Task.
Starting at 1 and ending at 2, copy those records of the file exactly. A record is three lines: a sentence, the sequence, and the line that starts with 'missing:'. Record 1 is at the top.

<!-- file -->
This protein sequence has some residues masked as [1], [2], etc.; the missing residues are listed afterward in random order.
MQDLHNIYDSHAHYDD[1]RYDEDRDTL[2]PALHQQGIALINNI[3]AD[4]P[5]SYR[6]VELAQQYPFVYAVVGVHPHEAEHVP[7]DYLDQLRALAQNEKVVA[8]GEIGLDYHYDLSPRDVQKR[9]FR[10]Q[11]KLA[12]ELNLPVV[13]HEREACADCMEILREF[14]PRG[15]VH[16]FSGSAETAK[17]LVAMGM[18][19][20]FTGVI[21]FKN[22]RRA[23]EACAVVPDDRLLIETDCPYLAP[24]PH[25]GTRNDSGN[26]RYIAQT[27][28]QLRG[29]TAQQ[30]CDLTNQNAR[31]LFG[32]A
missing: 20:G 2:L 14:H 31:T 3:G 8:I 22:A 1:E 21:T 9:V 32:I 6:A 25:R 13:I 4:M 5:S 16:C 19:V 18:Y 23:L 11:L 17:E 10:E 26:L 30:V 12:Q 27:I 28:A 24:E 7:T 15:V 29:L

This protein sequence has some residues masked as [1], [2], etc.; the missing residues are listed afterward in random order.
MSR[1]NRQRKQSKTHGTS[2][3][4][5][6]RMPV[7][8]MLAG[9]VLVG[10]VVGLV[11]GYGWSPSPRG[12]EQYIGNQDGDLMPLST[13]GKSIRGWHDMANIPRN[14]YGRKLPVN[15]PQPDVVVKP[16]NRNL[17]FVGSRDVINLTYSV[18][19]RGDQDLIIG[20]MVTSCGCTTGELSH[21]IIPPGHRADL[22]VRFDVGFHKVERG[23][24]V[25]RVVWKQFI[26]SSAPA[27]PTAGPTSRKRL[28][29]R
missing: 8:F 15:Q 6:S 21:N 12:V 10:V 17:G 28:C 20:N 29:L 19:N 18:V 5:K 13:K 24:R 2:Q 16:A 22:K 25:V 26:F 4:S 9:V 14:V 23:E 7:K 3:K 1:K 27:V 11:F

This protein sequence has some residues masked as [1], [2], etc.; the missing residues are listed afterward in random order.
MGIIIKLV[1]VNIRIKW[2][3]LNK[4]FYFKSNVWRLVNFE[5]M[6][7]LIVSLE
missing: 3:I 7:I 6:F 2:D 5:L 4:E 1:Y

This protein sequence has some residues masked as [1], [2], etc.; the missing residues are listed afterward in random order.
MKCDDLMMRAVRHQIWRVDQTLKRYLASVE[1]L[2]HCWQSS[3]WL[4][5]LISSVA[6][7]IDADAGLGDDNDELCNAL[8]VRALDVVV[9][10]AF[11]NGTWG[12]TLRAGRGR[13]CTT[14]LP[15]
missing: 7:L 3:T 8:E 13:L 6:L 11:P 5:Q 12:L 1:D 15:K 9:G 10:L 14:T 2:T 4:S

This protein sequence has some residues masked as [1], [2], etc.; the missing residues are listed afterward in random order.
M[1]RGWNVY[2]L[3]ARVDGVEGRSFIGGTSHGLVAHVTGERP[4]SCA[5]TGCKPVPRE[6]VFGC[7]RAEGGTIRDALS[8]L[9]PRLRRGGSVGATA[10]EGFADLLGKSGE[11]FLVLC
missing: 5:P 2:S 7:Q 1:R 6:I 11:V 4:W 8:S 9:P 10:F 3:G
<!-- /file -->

This protein sequence has some residues masked as [1], [2], etc.; the missing residues are listed afterward in random order.
MQDLHNIYDSHAHYDD[1]RYDEDRDTL[2]PALHQQGIALINNI[3]AD[4]P[5]SYR[6]VELAQQYPFVYAVVGVHPHEAEHVP[7]DYLDQLRALAQNEKVVA[8]GEIGLDYHYDLSPRDVQKR[9]FR[10]Q[11]KLA[12]ELNLPVV[13]HEREACADCMEILREF[14]PRG[15]VH[16]FSGSAETAK[17]LVAMGM[18][19][20]FTGVI[21]FKN[22]RRA[23]EACAVVPDDRLLIETDCPYLAP[24]PH[25]GTRNDSGN[26]RYIAQT[27][28]QLRG[29]TAQQ[30]CDLTNQNAR[31]LFG[32]A
missing: 20:G 2:L 14:H 31:T 3:G 8:I 22:A 1:E 21:T 9:V 32:I 6:A 25:R 13:I 4:M 5:S 16:C 19:V 18:Y 23:L 11:L 17:E 10:E 26:L 30:V 12:Q 27:I 28:A 24:E 7:T 15:V 29:L

This protein sequence has some residues masked as [1], [2], etc.; the missing residues are listed afterward in random order.
MSR[1]NRQRKQSKTHGTS[2][3][4][5][6]RMPV[7][8]MLAG[9]VLVG[10]VVGLV[11]GYGWSPSPRG[12]EQYIGNQDGDLMPLST[13]GKSIRGWHDMANIPRN[14]YGRKLPVN[15]PQPDVVVKP[16]NRNL[17]FVGSRDVINLTYSV[18][19]RGDQDLIIG[20]MVTSCGCTTGELSH[21]IIPPGHRADL[22]VRFDVGFHKVERG[23][24]V[25]RVVWKQFI[26]SSAPA[27]PTAGPTSRKRL[28][29]R
missing: 8:F 15:Q 6:S 21:N 12:V 10:V 17:G 28:C 20:N 29:L 19:N 18:V 5:K 13:K 24:R 2:Q 16:A 22:K 25:V 26:F 4:S 9:V 14:V 23:E 7:K 3:K 1:K 27:V 11:F